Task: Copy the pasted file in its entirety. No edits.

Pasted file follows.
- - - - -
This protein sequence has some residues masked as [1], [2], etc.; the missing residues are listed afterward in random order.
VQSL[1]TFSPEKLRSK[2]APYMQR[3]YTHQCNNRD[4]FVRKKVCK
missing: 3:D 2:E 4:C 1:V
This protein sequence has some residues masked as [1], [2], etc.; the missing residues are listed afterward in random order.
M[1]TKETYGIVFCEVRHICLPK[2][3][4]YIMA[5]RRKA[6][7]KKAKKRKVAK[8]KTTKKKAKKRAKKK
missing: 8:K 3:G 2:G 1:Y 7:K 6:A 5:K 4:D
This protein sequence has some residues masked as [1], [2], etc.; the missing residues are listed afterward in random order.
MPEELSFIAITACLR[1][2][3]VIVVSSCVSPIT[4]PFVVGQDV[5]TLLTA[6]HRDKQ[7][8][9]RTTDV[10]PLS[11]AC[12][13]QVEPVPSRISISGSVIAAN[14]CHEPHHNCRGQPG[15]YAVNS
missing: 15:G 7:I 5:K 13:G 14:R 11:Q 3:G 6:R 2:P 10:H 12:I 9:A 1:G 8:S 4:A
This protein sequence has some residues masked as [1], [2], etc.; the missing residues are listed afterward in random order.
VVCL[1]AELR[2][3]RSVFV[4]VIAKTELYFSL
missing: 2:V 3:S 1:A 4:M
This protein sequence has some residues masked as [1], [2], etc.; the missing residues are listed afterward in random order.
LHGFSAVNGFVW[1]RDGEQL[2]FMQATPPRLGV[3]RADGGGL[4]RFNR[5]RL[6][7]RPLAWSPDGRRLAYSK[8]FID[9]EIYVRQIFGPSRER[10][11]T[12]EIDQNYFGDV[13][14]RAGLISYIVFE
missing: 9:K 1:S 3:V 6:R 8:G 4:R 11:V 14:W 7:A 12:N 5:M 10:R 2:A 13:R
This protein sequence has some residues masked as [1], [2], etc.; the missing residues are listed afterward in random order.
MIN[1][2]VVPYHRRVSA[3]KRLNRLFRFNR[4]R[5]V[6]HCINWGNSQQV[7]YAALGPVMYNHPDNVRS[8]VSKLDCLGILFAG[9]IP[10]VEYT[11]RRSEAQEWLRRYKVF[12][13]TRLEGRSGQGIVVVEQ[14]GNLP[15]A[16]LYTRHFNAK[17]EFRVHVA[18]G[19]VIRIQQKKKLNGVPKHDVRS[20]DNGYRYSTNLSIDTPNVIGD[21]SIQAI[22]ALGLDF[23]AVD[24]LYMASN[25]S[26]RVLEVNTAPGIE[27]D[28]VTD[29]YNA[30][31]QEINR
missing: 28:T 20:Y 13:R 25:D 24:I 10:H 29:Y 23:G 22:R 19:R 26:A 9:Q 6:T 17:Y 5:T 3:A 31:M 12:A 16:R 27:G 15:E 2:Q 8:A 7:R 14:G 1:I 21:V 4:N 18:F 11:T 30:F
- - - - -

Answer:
This protein sequence has some residues masked as [1], [2], etc.; the missing residues are listed afterward in random order.
VQSL[1]TFSPEKLRSK[2]APYMQR[3]YTHQCNNRD[4]FVRKKVCK
missing: 3:D 2:E 4:C 1:V
This protein sequence has some residues masked as [1], [2], etc.; the missing residues are listed afterward in random order.
M[1]TKETYGIVFCEVRHICLPK[2][3][4]YIMA[5]RRKA[6][7]KKAKKRKVAK[8]KTTKKKAKKRAKKK
missing: 8:K 3:G 2:G 1:Y 7:K 6:A 5:K 4:D
This protein sequence has some residues masked as [1], [2], etc.; the missing residues are listed afterward in random order.
MPEELSFIAITACLR[1][2][3]VIVVSSCVSPIT[4]PFVVGQDV[5]TLLTA[6]HRDKQ[7][8][9]RTTDV[10]PLS[11]AC[12][13]QVEPVPSRISISGSVIAAN[14]CHEPHHNCRGQPG[15]YAVNS
missing: 15:G 7:I 5:K 13:G 14:R 11:Q 3:G 6:R 2:P 10:H 12:I 9:A 1:G 8:S 4:A
This protein sequence has some residues masked as [1], [2], etc.; the missing residues are listed afterward in random order.
VVCL[1]AELR[2][3]RSVFV[4]VIAKTELYFSL
missing: 2:V 3:S 1:A 4:M
This protein sequence has some residues masked as [1], [2], etc.; the missing residues are listed afterward in random order.
LHGFSAVNGFVW[1]RDGEQL[2]FMQATPPRLGV[3]RADGGGL[4]RFNR[5]RL[6][7]RPLAWSPDGRRLAYSK[8]FID[9]EIYVRQIFGPSRER[10][11]T[12]EIDQNYFGDV[13][14]RAGLISYIVFE
missing: 9:K 1:S 3:V 6:R 8:G 4:R 11:V 14:W 7:A 12:N 5:M 10:R 2:A 13:R
This protein sequence has some residues masked as [1], [2], etc.; the missing residues are listed afterward in random order.
MIN[1][2]VVPYHRRVSA[3]KRLNRLFRFNR[4]R[5]V[6]HCINWGNSQQV[7]YAALGPVMYNHPDNVRS[8]VSKLDCLGILFAG[9]IP[10]VEYT[11]RRSEAQEWLRRYKVF[12][13]TRLEGRSGQGIVVVEQ[14]GNLP[15]A[16]LYTRHFNAK[17]EFRVHVA[18]G[19]VIRIQQKKKLNGVPKHDVRS[20]DNGYRYSTNLSIDTPNVIGD[21]SIQAI[22]ALGLDF[23]AVD[24]LYMASN[25]S[26]RVLEVNTAPGIE[27]D[28]VTD[29]YNA[30][31]QEINR
missing: 28:T 20:Y 13:R 25:D 24:I 10:H 29:Y 23:G 22:R 19:R 26:A 9:Q 6:T 17:Y 5:T 3:A 31:M 12:A 16:R 27:G 15:E 2:Q 8:A 7:R 14:G 1:I 21:V 4:N 18:F 11:T 30:F